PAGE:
In my youth, when I was sneaking into clubs at 16 / 17, hoping i didn’t get asked by the guys on the door for some ID, my mates and I all knew them as bouncers. It was only later in life when I came to work for a Private Security firm in Kent, that I learned the title assigned to those who managed the door was leaning more towards the professional term of ‘Door Supervisor‘. Sounds more professional doesn’t it.
Anyone who has ever been to a club or worked in one knows the simple fact, if you mix a lot of people in an environment where alcohol flows, there is a higher chance of trouble breaking out. Even the most placid of people, can turn into something completely different, once the booze starts flowing…
So, we all recognise them as Bouncers (also known as a doorman or door supervisors) but they are officially a type of security guard, employed at venues such as pubs, clubs and events to keep things in order, check legal age, refuse entry for intoxication, monitor and evict those who display aggressive behavior etc.
Over the last 20 years, the role of the bouncer has changed to keep pace with the times. 20 Years ago, it was purely alcohol fueled problems but nowadays, we have the added complexities of drugs and even terrorism. Sadly, we live in a slightly troubled world and whilst it would be nice for everyone to get on, the hippy love scene of the 60’s has long gone and we are left in a somewhat volatile and intolerant society, but has it always been that way…
Let’s step back in time and consider the ancient bouncer role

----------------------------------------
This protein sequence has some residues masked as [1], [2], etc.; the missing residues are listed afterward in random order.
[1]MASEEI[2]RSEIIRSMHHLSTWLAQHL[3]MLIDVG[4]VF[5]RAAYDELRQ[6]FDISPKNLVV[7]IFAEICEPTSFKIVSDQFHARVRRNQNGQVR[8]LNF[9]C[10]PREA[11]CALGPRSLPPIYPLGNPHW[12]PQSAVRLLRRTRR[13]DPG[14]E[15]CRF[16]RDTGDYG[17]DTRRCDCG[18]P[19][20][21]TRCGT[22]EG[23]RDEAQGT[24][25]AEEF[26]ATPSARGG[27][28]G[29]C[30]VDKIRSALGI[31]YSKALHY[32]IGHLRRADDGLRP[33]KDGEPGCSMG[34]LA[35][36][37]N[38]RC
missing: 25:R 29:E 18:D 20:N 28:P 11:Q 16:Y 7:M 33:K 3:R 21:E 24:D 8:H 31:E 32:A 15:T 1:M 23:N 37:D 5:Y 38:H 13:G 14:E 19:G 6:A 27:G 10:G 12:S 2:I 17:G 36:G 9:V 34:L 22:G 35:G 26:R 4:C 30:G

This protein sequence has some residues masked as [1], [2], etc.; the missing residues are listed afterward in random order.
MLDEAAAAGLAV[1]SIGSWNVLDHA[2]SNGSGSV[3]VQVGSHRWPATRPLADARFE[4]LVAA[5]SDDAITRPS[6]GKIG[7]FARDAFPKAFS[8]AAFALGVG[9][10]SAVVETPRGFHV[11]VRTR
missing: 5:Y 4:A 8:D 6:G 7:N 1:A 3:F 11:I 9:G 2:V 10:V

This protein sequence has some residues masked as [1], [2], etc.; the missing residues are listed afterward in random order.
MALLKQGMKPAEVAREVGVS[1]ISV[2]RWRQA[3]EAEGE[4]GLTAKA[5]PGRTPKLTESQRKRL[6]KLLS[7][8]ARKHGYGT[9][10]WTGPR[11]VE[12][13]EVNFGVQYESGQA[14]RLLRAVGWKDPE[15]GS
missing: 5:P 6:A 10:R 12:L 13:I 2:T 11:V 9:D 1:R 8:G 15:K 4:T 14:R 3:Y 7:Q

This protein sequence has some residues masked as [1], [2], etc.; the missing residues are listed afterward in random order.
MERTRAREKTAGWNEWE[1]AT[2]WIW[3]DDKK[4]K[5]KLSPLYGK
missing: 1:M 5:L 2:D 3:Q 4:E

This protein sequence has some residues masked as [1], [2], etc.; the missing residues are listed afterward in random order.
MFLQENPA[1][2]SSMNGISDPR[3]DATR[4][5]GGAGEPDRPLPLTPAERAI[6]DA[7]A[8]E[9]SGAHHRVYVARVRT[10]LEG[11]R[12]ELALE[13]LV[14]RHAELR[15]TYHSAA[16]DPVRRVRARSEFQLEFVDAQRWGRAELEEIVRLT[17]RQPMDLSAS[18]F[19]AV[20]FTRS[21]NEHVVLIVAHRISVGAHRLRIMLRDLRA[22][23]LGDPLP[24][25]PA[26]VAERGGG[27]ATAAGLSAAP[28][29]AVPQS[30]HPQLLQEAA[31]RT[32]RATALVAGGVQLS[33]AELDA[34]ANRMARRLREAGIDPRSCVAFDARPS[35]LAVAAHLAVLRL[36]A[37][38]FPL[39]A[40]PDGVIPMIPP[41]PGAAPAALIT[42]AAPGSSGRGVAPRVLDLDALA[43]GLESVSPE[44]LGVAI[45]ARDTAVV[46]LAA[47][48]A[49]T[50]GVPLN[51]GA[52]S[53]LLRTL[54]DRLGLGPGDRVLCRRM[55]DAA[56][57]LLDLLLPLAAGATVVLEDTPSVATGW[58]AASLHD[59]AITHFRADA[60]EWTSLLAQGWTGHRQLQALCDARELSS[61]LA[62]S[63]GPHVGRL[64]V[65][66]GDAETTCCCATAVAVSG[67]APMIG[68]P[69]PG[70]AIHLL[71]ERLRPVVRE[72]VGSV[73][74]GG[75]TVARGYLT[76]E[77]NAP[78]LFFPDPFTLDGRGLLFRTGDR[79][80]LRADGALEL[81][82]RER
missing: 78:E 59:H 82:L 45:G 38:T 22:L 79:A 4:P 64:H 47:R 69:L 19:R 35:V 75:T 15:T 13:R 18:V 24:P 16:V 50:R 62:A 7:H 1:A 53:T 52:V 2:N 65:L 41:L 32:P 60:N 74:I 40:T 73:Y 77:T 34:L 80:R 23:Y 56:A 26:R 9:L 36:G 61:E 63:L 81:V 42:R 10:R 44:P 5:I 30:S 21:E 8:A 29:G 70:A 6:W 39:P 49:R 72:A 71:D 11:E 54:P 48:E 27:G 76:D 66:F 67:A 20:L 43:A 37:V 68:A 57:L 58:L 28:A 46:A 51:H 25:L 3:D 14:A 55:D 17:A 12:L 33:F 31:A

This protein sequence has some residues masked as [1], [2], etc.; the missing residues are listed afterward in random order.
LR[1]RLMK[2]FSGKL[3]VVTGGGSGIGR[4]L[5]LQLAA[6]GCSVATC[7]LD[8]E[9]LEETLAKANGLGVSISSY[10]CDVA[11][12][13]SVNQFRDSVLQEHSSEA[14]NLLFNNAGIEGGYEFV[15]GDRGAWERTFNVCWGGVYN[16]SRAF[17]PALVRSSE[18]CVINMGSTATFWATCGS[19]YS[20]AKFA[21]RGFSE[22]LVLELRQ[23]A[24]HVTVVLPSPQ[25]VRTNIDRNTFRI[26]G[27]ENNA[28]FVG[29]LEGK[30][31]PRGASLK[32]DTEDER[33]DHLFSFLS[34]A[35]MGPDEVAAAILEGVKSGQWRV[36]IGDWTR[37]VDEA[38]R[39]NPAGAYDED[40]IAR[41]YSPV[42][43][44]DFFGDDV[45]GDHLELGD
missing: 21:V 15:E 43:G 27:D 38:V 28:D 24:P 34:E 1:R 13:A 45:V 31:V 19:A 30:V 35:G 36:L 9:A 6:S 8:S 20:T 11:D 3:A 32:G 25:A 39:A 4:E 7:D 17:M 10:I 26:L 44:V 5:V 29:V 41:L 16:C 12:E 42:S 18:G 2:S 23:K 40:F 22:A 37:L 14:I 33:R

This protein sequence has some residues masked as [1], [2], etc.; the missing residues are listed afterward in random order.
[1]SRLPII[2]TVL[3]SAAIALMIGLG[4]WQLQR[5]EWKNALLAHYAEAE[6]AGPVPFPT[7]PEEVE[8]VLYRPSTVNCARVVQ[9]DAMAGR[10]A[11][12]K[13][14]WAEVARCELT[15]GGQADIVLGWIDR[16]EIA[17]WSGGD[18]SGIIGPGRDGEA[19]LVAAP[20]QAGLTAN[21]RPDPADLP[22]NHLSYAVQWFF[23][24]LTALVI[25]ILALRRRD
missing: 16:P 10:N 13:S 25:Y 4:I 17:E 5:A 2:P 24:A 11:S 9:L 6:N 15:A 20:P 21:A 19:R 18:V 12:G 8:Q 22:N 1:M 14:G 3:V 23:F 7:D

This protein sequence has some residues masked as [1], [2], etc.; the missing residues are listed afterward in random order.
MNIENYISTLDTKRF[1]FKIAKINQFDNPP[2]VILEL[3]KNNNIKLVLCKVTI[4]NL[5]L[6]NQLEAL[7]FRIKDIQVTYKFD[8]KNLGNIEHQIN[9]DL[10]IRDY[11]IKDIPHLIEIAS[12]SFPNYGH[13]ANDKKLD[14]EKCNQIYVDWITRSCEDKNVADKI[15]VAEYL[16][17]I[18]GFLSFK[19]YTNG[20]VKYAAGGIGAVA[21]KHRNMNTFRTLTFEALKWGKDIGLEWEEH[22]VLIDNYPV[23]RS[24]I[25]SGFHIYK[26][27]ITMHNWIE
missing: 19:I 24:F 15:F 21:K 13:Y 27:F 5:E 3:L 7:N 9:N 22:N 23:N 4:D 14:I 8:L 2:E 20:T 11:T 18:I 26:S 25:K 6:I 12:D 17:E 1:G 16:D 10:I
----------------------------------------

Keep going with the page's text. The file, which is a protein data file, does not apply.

The significance of the doorman as the person allowing (or barring) entry is found in a number of Mesopotamian myths, including that of Nergal overcoming the seven doormen guarding the gates to the Underworld.
In the Old Testament, the Levitical Temple is described as having a number of ‘gatekeepers’— whose role was ” to protect the temple from theft” and control “illegal entry into sacred areas” or in other words, to maintain order, functions they share with the modern concept of the bouncer, though the described temple servants also serve as holy persons and administrators themselves …. No, we don’t have any plans to give our security staff bibles and make them holy :-) but it is interesting to see that in ancient times, larger people who displayed great strength and skills were used as protectors.
The Romans had a doorkeeper, otherwise known as a ‘Ostiarius’ whose role was to guard the door and if necessary, eject unwanted people from the house he guarded.
Plautus, in his play Bacchides (written approximately 194–184 BC), mentions a “large and powerful” doorman / bouncer as a threat to get an unwelcome visitor to leave.
Tertullian, an early Christian author living mainly in the 1st century AD, while reporting on the casual oppression of Christians in Carthage, noted that bouncers were counted as part of a semi-legal underworld, amongst other ‘shady’ characters such as gamblers and pimps.
Late 19th and early 20th century, the US saloon-owners and brothel madams needed to hire bouncers to remove troublemakers and protect the saloon girls and prostitutes. Much like today, the trouble often spilled over due to alcohol fueled arguments which broke out. The word “bouncer” was first popularized in a novel called The Young Outlaw, which was first published in 1875. In Chapter XIV, entitled “Bounced”, a boy is thrown out of a restaurant because he has no money to pay for his dinner.
An 1883 newspaper article stated that “‘The Bouncer’ is merely the English ‘chucker out’. When liberty verges on license and gaiety on wanton delirium, the Bouncer selects the gayest of the gay, and—bounces him!” if only they knew, how that meaning would be so different nowadays …
Doorman in the 19th Century